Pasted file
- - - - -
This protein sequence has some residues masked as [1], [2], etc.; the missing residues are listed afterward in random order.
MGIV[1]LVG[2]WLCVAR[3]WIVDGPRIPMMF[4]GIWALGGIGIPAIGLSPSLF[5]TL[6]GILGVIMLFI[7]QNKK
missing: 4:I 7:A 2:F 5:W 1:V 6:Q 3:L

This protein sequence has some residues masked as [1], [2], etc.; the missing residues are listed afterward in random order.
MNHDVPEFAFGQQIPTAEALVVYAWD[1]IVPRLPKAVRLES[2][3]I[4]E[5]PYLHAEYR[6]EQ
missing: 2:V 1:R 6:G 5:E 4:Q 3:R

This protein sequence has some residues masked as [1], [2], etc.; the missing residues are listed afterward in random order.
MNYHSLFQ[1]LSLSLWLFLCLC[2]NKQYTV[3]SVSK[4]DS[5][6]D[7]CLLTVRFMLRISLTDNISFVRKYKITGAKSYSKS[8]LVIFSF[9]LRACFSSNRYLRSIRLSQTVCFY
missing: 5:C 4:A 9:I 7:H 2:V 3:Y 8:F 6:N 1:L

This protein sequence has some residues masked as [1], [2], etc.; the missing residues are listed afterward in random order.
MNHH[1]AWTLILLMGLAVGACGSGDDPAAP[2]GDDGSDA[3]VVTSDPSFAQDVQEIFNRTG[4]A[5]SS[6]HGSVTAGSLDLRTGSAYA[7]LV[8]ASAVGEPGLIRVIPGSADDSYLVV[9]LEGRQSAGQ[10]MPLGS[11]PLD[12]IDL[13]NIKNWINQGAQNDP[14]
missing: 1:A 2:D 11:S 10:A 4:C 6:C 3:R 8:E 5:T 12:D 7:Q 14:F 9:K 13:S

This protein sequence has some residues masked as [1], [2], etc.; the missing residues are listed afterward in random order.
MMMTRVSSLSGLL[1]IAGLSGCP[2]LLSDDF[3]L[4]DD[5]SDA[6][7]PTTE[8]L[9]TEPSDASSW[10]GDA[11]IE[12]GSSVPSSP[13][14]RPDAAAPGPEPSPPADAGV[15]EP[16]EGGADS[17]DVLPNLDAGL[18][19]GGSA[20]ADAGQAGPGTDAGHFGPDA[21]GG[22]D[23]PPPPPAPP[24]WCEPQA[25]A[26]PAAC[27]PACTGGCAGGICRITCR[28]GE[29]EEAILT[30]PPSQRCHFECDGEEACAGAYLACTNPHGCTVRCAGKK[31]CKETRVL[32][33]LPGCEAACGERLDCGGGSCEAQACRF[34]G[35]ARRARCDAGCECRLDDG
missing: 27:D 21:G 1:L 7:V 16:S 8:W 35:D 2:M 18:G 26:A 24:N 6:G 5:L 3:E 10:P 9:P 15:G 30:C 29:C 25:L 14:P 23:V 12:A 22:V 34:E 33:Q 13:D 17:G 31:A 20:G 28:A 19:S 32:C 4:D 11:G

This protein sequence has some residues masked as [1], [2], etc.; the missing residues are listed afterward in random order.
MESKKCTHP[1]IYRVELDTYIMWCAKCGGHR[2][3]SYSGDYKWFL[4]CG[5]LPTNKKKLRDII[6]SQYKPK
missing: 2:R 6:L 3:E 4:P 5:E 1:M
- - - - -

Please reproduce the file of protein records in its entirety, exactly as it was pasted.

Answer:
This protein sequence has some residues masked as [1], [2], etc.; the missing residues are listed afterward in random order.
MGIV[1]LVG[2]WLCVAR[3]WIVDGPRIPMMF[4]GIWALGGIGIPAIGLSPSLF[5]TL[6]GILGVIMLFI[7]QNKK
missing: 4:I 7:A 2:F 5:W 1:V 6:Q 3:L

This protein sequence has some residues masked as [1], [2], etc.; the missing residues are listed afterward in random order.
MNHDVPEFAFGQQIPTAEALVVYAWD[1]IVPRLPKAVRLES[2][3]I[4]E[5]PYLHAEYR[6]EQ
missing: 2:V 1:R 6:G 5:E 4:Q 3:R

This protein sequence has some residues masked as [1], [2], etc.; the missing residues are listed afterward in random order.
MNYHSLFQ[1]LSLSLWLFLCLC[2]NKQYTV[3]SVSK[4]DS[5][6]D[7]CLLTVRFMLRISLTDNISFVRKYKITGAKSYSKS[8]LVIFSF[9]LRACFSSNRYLRSIRLSQTVCFY
missing: 5:C 4:A 9:I 7:H 2:V 3:Y 8:F 6:N 1:L

This protein sequence has some residues masked as [1], [2], etc.; the missing residues are listed afterward in random order.
MNHH[1]AWTLILLMGLAVGACGSGDDPAAP[2]GDDGSDA[3]VVTSDPSFAQDVQEIFNRTG[4]A[5]SS[6]HGSVTAGSLDLRTGSAYA[7]LV[8]ASAVGEPGLIRVIPGSADDSYLVV[9]LEGRQSAGQ[10]MPLGS[11]PLD[12]IDL[13]NIKNWINQGAQNDP[14]
missing: 1:A 2:D 11:S 10:A 4:C 6:C 3:R 8:E 5:T 12:D 7:Q 14:F 9:K 13:S

This protein sequence has some residues masked as [1], [2], etc.; the missing residues are listed afterward in random order.
MMMTRVSSLSGLL[1]IAGLSGCP[2]LLSDDF[3]L[4]DD[5]SDA[6][7]PTTE[8]L[9]TEPSDASSW[10]GDA[11]IE[12]GSSVPSSP[13][14]RPDAAAPGPEPSPPADAGV[15]EP[16]EGGADS[17]DVLPNLDAGL[18][19]GGSA[20]ADAGQAGPGTDAGHFGPDA[21]GG[22]D[23]PPPPPAPP[24]WCEPQA[25]A[26]PAAC[27]PACTGGCAGGICRITCR[28]GE[29]EEAILT[30]PPSQRCHFECDGEEACAGAYLACTNPHGCTVRCAGKK[31]CKETRVL[32][33]LPGCEAACGERLDCGGGSCEAQACRF[34]G[35]ARRARCDAGCECRLDDG
missing: 27:D 21:G 1:L 7:V 16:S 8:W 35:D 2:M 18:G 26:A 24:N 6:G 5:L 3:E 10:P 9:P 15:G 30:C 29:C 25:L 14:P 23:V 12:A 22:V 34:E 33:Q 13:D 17:G 31:A 20:G 28:A 19:S 32:C 4:D 11:G

This protein sequence has some residues masked as [1], [2], etc.; the missing residues are listed afterward in random order.
MESKKCTHP[1]IYRVELDTYIMWCAKCGGHR[2][3]SYSGDYKWFL[4]CG[5]LPTNKKKLRDII[6]SQYKPK
missing: 2:R 6:L 3:E 4:P 5:E 1:M